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Native American Graves Protection and Repatriation Act

An excerpt from June 1988 State Historical Board Policy regarding reinternment of human skeletal remains and associated grave goods:
"It is the apparent that these ancient human beings were buried with the intent of eternal rest. Nor may we presume that, before their death, they had consented to becoming legally owned by another individual, institution, or government. The State Historical Board, in carrying out its responsibilities to all citizens of North Dakota, as mandated by its mission statement, must be faithful in protecting a fundamental human right – the right to rest in peace."


Since 1990, the Native American Graves Protection and Repatriation Act (NAGPRA) has guided museums and additional cultural institutions in repatriating (returning) Native American human remains, funerary objects, sacred objects, and other objects of cultural heritage to lineal descendants or tribal nations from which those items originated.

Federal agencies and institutions that receive federal funding, inclUuding museums, universities, and state agencies such as ours, are required to transfer human remains and cultural items within their collections to the appropriate tribal nations or individuals.

Newly updated NAGPRA guidelines went into effect on Jan. 12, 2024. These updates require further tribal consultation and approval from the affiliated Native communities before an institution can display human remains or cultural items—namely funerary objects, objects of cultural patrimony, and sacred objects.

With the new policy changes, U.S. museums involved in preserving and exhibiting Indigenous artifacts must comply with the new rules, administered by the U.S. Department of the Interior by 2029. These new rules require museums and others to update inventories of human remains and associated funerary objects.


The State Historical Society follows NAGPRA guidelines and is committed to fulfilling the January 2024 updates. We have been and will continue working as partners with tribal nations and descendants to make the state collections available for viewing and to repatriate all appropriate items. This law impacts our State Historical Society collections in the areas of archaeology, museum artifacts, and archives.

We are committed to repatriation. The State Historical Society, with oversight from the State Historical Board, the Governor's Office, the Attorney General's Office, and the North Dakota Intertribal Reinterment Committee, initiated museum collection repatriation in the 1980s—before NAGPRA became law in 1990. The Historical Society completed inventories of ancestors and funerary objects in its collections in the late 1980s and sent notifications to tribal nations sharing the geography of this state. After NAGPRA was enacted in 1990, the Society posted its inventory on the NAGPRA website as required by the legislation. We have a history of tribal representatives requesting this listing and visiting the North Dakota Heritage Center & State Museum to review artifacts.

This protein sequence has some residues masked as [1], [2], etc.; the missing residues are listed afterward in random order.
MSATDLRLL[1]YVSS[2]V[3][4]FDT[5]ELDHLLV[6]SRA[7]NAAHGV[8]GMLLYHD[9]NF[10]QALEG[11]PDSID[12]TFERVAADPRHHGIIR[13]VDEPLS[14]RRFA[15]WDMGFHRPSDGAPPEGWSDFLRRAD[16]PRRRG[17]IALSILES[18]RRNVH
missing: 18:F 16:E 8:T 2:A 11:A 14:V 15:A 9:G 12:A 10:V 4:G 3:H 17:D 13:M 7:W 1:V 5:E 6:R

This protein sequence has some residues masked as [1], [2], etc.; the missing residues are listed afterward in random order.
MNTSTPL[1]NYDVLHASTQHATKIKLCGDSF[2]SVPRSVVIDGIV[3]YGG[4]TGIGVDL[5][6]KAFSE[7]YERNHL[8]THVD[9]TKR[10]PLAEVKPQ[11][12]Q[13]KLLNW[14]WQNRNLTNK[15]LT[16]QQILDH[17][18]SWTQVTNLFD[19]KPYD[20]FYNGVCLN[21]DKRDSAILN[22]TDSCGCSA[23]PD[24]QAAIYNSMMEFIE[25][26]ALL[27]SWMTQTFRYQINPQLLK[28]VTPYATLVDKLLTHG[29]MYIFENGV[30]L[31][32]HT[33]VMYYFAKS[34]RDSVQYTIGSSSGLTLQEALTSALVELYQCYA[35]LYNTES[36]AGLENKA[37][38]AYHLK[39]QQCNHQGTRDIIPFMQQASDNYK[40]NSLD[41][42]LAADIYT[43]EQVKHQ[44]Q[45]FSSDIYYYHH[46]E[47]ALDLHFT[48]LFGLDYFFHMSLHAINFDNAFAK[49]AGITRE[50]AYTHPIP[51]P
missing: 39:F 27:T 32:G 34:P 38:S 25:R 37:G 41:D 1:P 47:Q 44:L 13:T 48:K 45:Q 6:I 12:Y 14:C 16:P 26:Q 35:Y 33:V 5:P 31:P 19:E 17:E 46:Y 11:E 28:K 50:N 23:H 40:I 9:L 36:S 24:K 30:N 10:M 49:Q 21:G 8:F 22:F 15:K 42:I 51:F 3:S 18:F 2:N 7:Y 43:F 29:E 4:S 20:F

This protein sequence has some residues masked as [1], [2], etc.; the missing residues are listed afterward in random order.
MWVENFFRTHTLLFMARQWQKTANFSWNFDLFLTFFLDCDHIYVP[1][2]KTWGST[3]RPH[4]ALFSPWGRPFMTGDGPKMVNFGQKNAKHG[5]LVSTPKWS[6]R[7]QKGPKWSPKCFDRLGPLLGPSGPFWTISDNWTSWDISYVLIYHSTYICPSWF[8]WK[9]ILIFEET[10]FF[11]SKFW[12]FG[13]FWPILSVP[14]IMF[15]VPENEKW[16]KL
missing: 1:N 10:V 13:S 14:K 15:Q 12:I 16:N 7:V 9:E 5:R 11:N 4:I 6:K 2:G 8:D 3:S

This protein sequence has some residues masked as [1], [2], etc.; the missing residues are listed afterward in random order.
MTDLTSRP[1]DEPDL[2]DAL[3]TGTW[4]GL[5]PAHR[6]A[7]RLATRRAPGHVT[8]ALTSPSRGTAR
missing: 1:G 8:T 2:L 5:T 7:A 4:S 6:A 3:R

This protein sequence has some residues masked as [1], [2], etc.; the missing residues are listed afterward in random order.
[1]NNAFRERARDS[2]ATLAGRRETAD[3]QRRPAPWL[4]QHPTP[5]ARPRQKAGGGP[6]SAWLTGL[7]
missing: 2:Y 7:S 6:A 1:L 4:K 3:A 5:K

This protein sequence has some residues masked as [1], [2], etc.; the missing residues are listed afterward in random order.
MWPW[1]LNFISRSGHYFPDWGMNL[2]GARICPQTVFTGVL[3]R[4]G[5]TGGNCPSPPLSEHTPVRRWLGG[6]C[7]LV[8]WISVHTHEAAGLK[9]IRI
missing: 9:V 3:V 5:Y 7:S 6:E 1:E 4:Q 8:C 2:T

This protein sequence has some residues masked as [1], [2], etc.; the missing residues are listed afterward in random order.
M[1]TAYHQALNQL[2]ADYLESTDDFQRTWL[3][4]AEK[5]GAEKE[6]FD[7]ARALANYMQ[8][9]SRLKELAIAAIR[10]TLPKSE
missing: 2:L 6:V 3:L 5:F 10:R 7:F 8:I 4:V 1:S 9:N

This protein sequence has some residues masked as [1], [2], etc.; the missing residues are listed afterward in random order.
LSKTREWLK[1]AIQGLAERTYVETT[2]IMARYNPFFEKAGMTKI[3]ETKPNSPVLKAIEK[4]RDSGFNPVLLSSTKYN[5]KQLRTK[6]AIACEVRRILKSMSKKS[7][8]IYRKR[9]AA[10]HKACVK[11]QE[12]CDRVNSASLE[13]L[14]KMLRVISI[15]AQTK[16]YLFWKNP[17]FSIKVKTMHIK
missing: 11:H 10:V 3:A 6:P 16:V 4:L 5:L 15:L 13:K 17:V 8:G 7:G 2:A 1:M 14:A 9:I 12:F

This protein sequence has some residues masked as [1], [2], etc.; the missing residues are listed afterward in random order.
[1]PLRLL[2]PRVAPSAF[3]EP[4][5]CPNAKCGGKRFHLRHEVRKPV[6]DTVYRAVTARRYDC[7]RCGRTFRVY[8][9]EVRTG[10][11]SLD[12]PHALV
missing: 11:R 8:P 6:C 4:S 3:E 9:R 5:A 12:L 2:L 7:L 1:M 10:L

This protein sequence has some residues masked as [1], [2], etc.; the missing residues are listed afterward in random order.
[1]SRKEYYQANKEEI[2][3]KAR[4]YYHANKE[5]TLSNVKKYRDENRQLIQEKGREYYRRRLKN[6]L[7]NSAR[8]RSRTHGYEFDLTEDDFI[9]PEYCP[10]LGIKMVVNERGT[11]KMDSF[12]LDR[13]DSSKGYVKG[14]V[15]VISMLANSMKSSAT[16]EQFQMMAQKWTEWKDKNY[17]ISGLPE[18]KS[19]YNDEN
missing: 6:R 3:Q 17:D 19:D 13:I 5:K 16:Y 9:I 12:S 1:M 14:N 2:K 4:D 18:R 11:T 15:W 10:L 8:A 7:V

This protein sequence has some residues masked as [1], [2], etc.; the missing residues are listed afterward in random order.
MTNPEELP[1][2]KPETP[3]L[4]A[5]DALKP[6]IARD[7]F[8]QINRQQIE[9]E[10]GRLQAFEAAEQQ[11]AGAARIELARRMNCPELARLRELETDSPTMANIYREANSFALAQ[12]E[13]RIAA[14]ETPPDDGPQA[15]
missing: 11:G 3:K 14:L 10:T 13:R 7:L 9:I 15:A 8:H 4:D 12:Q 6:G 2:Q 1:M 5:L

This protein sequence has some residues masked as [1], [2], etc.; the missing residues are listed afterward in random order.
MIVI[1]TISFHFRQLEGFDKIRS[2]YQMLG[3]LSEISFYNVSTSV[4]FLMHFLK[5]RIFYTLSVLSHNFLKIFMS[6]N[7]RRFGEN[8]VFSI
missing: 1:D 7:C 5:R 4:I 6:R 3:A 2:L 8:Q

To guide our work, the State Historical Society follows state and federal laws and created NAGPRA policies and internal guidelines, including a requirement that an entity must complete NAGPRA consultations before any potential artifacts are transferred to or accepted by the agency. Our collection policy states that the agency "shall not accept human remains or associated/unassociated funerary objects into its permanent archaeological collections" pursuant to NDCC 23-06-27 and NDAC 40-02-03.


We are committed to continued transparency and compliance. Our goal is to go beyond federal requirements to ensure that our agency's structure, practices, and values are reviewed and updated as needed to build upon our government relationships with sovereign nations. Our ethical stewardship includes communicating, engaging, respecting, and sharing government-to-government authority.

Certain artifacts within our Native American-related collections may newly qualify for protection under NAGPRA's updated qualifications. To ensure compliance, we are undertaking several initiatives. These will be updated as we make progress.

Our First Steps

  1. We have formed an agency NAGPRA committee representing our collections, exhibitions, education, archives, marketing, and store products teams. We understand that ethical stewardship impacts all areas of our work.
  2. We are reaching out to tribal partners to help accomplish these tasks. We are developing plans to partner with the leadership and tribal historic preservation officers of the five federally recognized tribal nations sharing the geography of our state to establish ongoing consultation and review of our collections, services, and products.
  3. We plan to hire NAGPRA professional consultants to help us conduct an external review of our practice, comply with the new NAGPRA guidelines, continue enhancing our relationships and consultations with tribal nations and increase transparency in our practices.
  4. The State Historic Preservation Office (SHPO) is housed within the State Historical Society. This team regularly discusses important issues such as NAGPRA compliance with our partner tribal historic preservation officers.


State Historical Board-approved collections policies and internal procedures have long guided our agency's actions. We invite you to review our NAGPRA-related documents.


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